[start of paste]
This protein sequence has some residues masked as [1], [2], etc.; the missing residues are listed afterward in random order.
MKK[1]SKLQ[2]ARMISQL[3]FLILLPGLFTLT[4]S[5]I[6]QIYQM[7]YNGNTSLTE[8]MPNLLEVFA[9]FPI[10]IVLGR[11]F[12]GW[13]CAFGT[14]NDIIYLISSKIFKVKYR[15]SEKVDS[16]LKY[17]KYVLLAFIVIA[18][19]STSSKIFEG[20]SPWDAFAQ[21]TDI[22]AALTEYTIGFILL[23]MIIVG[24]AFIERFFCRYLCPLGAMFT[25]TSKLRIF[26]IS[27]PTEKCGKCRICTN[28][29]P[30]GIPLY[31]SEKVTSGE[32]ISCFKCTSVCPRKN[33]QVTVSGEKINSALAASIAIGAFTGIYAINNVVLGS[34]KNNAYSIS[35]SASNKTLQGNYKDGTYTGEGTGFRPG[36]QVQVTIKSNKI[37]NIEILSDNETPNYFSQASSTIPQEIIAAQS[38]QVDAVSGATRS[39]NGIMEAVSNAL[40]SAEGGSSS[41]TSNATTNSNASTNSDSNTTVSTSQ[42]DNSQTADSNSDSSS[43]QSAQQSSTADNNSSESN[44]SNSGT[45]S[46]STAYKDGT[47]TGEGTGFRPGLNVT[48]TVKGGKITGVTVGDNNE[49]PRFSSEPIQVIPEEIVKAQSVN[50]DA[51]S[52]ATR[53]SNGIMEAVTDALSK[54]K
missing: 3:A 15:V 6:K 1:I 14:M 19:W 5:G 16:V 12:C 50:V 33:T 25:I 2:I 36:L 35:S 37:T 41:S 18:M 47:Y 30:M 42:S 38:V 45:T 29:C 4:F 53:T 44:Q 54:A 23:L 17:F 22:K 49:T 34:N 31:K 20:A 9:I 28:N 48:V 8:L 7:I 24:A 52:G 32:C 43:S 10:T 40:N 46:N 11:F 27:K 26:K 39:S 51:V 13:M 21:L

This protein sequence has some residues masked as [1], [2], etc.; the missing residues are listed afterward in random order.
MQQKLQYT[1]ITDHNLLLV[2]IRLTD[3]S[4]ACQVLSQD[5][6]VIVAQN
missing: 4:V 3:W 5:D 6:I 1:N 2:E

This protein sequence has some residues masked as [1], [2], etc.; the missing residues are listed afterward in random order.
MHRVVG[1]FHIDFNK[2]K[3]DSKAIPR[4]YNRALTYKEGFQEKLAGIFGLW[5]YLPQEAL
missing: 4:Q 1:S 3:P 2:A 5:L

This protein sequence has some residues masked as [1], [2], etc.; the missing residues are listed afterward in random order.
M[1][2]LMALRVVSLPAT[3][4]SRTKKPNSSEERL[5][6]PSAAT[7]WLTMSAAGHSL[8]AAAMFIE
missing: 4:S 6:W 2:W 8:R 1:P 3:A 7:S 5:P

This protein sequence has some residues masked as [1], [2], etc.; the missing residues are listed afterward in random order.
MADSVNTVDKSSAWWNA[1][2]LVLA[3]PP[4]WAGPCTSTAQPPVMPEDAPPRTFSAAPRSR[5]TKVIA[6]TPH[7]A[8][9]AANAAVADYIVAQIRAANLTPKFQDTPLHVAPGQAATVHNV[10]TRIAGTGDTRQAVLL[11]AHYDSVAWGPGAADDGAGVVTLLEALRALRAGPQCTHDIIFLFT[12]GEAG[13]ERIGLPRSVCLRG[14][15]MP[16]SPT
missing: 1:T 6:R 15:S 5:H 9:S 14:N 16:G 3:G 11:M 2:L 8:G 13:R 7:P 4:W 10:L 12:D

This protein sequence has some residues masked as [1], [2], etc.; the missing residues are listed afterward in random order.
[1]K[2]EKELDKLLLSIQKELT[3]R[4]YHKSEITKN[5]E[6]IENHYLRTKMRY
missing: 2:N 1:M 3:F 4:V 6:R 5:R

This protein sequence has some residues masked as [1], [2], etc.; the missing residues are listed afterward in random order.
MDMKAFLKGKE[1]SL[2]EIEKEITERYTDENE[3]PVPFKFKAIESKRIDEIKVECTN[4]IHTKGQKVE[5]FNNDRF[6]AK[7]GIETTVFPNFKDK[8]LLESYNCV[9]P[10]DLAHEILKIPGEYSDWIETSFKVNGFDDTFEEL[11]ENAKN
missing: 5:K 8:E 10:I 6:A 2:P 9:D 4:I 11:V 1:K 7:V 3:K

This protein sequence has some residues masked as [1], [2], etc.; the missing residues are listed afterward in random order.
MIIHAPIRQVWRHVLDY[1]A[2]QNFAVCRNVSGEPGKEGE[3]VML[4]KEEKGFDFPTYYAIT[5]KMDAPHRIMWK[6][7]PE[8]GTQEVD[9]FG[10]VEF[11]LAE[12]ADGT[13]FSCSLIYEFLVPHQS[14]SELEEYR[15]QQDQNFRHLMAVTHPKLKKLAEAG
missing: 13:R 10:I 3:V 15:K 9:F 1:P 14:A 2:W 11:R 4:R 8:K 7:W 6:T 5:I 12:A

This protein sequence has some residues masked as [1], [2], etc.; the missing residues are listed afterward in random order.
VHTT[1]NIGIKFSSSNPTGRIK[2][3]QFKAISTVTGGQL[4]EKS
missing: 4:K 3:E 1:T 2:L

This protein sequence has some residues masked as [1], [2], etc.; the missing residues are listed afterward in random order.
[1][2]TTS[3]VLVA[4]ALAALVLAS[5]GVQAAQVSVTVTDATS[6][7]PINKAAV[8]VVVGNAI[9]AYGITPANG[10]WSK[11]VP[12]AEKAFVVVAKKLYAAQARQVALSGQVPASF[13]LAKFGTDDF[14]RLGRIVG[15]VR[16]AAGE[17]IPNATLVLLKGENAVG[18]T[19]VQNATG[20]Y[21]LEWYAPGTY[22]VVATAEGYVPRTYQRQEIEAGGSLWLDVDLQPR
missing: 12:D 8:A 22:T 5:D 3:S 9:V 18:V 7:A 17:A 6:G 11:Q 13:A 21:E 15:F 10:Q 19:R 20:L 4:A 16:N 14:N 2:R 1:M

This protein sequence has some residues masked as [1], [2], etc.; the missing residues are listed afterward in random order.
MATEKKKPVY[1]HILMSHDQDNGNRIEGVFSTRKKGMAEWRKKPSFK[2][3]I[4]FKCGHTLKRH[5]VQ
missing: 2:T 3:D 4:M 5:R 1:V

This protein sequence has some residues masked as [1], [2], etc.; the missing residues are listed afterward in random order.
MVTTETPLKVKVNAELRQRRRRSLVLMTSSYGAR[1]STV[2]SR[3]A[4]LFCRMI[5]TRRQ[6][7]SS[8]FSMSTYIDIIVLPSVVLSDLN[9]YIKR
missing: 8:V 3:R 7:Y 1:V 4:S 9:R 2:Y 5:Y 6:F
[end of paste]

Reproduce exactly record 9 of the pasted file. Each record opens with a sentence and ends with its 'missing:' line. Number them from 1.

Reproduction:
This protein sequence has some residues masked as [1], [2], etc.; the missing residues are listed afterward in random order.
VHTT[1]NIGIKFSSSNPTGRIK[2][3]QFKAISTVTGGQL[4]EKS
missing: 4:K 3:E 1:T 2:L